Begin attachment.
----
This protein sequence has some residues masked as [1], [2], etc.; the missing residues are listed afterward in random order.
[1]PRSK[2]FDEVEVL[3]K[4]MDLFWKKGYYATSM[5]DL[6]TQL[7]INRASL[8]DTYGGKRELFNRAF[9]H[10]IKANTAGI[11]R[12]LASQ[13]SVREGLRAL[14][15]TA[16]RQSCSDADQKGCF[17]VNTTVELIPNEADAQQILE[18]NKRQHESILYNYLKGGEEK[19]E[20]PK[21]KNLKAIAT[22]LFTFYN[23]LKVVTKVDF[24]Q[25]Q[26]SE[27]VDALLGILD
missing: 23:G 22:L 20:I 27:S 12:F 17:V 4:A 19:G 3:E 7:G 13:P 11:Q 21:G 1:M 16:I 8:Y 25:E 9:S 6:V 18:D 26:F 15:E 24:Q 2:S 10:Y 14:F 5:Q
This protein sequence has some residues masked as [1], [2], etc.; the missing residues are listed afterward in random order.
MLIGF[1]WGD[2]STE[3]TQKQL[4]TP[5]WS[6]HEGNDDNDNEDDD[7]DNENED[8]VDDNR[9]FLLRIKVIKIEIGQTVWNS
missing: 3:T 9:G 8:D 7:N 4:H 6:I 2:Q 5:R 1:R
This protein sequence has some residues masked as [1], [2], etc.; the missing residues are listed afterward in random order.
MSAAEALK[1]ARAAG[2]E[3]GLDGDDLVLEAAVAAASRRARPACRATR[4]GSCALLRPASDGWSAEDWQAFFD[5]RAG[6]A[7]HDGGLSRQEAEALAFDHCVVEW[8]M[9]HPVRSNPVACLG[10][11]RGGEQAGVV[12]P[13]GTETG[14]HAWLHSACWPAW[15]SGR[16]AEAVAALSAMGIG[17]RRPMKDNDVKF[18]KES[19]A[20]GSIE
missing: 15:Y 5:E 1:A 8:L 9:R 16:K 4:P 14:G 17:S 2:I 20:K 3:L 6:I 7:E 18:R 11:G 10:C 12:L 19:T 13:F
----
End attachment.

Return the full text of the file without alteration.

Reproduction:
This protein sequence has some residues masked as [1], [2], etc.; the missing residues are listed afterward in random order.
[1]PRSK[2]FDEVEVL[3]K[4]MDLFWKKGYYATSM[5]DL[6]TQL[7]INRASL[8]DTYGGKRELFNRAF[9]H[10]IKANTAGI[11]R[12]LASQ[13]SVREGLRAL[14][15]TA[16]RQSCSDADQKGCF[17]VNTTVELIPNEADAQQILE[18]NKRQHESILYNYLKGGEEK[19]E[20]PK[21]KNLKAIAT[22]LFTFYN[23]LKVVTKVDF[24]Q[25]Q[26]SE[27]VDALLGILD
missing: 23:G 22:L 20:I 27:S 12:F 17:V 4:A 19:G 3:E 7:G 13:P 11:Q 21:G 1:M 16:I 8:Y 25:E 9:S 6:V 18:D 26:F 15:E 24:Q 2:S 10:Y 14:F 5:Q
This protein sequence has some residues masked as [1], [2], etc.; the missing residues are listed afterward in random order.
MLIGF[1]WGD[2]STE[3]TQKQL[4]TP[5]WS[6]HEGNDDNDNEDDD[7]DNENED[8]VDDNR[9]FLLRIKVIKIEIGQTVWNS
missing: 3:T 9:G 8:D 7:N 4:H 6:I 2:Q 5:R 1:R
This protein sequence has some residues masked as [1], [2], etc.; the missing residues are listed afterward in random order.
MSAAEALK[1]ARAAG[2]E[3]GLDGDDLVLEAAVAAASRRARPACRATR[4]GSCALLRPASDGWSAEDWQAFFD[5]RAG[6]A[7]HDGGLSRQEAEALAFDHCVVEW[8]M[9]HPVRSNPVACLG[10][11]RGGEQAGVV[12]P[13]GTETG[14]HAWLHSACWPAW[15]SGR[16]AEAVAALSAMGIG[17]RRPMKDNDVKF[18]KES[19]A[20]GSIE
missing: 15:Y 5:E 1:A 8:L 9:R 16:K 4:P 14:G 17:S 2:I 20:K 3:L 6:I 7:E 18:R 11:G 10:C 12:L 19:T 13:F